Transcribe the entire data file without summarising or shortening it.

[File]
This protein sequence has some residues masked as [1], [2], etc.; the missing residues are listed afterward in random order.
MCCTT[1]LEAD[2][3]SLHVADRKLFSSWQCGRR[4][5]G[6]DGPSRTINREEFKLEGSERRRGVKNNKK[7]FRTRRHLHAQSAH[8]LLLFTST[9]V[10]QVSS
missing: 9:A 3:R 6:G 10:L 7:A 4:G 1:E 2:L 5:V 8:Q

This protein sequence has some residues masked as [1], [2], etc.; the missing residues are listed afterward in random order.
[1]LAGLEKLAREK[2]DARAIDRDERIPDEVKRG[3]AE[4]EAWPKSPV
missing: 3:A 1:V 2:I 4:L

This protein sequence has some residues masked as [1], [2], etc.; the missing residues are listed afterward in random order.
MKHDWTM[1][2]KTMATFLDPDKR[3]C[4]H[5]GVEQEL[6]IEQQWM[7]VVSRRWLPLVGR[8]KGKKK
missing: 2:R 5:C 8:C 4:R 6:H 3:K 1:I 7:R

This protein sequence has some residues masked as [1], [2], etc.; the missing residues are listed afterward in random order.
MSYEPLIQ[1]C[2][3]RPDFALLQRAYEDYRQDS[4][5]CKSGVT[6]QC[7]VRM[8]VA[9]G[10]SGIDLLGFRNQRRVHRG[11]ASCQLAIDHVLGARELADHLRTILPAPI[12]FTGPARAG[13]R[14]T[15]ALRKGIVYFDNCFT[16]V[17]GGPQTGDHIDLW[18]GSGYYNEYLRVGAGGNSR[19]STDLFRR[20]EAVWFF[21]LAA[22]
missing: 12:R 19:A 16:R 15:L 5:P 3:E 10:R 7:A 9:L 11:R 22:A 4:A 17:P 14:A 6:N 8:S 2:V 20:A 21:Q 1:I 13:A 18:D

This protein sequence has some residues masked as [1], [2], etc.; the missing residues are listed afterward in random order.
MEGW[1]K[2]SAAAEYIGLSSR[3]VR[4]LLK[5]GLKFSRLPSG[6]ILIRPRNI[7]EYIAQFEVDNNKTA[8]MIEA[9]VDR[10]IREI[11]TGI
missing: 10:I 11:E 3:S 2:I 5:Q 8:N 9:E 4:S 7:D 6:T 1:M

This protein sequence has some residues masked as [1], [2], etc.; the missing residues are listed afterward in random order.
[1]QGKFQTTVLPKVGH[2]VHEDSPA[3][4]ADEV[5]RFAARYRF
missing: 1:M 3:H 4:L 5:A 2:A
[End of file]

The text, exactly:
This protein sequence has some residues masked as [1], [2], etc.; the missing residues are listed afterward in random order.
MCCTT[1]LEAD[2][3]SLHVADRKLFSSWQCGRR[4][5]G[6]DGPSRTINREEFKLEGSERRRGVKNNKK[7]FRTRRHLHAQSAH[8]LLLFTST[9]V[10]QVSS
missing: 9:A 3:R 6:G 10:L 7:A 4:G 1:E 2:L 5:V 8:Q

This protein sequence has some residues masked as [1], [2], etc.; the missing residues are listed afterward in random order.
[1]LAGLEKLAREK[2]DARAIDRDERIPDEVKRG[3]AE[4]EAWPKSPV
missing: 3:A 1:V 2:I 4:L

This protein sequence has some residues masked as [1], [2], etc.; the missing residues are listed afterward in random order.
MKHDWTM[1][2]KTMATFLDPDKR[3]C[4]H[5]GVEQEL[6]IEQQWM[7]VVSRRWLPLVGR[8]KGKKK
missing: 2:R 5:C 8:C 4:R 6:H 3:K 1:I 7:R

This protein sequence has some residues masked as [1], [2], etc.; the missing residues are listed afterward in random order.
MSYEPLIQ[1]C[2][3]RPDFALLQRAYEDYRQDS[4][5]CKSGVT[6]QC[7]VRM[8]VA[9]G[10]SGIDLLGFRNQRRVHRG[11]ASCQLAIDHVLGARELADHLRTILPAPI[12]FTGPARAG[13]R[14]T[15]ALRKGIVYFDNCFT[16]V[17]GGPQTGDHIDLW[18]GSGYYNEYLRVGAGGNSR[19]STDLFRR[20]EAVWFF[21]LAA[22]
missing: 12:R 19:A 16:R 15:L 5:P 3:E 10:R 7:A 9:L 11:R 22:A 4:A 17:P 14:A 6:N 8:S 2:V 20:A 21:Q 1:I 13:A 18:D

This protein sequence has some residues masked as [1], [2], etc.; the missing residues are listed afterward in random order.
MEGW[1]K[2]SAAAEYIGLSSR[3]VR[4]LLK[5]GLKFSRLPSG[6]ILIRPRNI[7]EYIAQFEVDNNKTA[8]MIEA[9]VDR[10]IREI[11]TGI
missing: 10:I 11:E 3:S 2:I 5:Q 8:N 9:E 4:S 7:D 6:T 1:M

This protein sequence has some residues masked as [1], [2], etc.; the missing residues are listed afterward in random order.
[1]QGKFQTTVLPKVGH[2]VHEDSPA[3][4]ADEV[5]RFAARYRF
missing: 1:M 3:H 4:L 5:A 2:A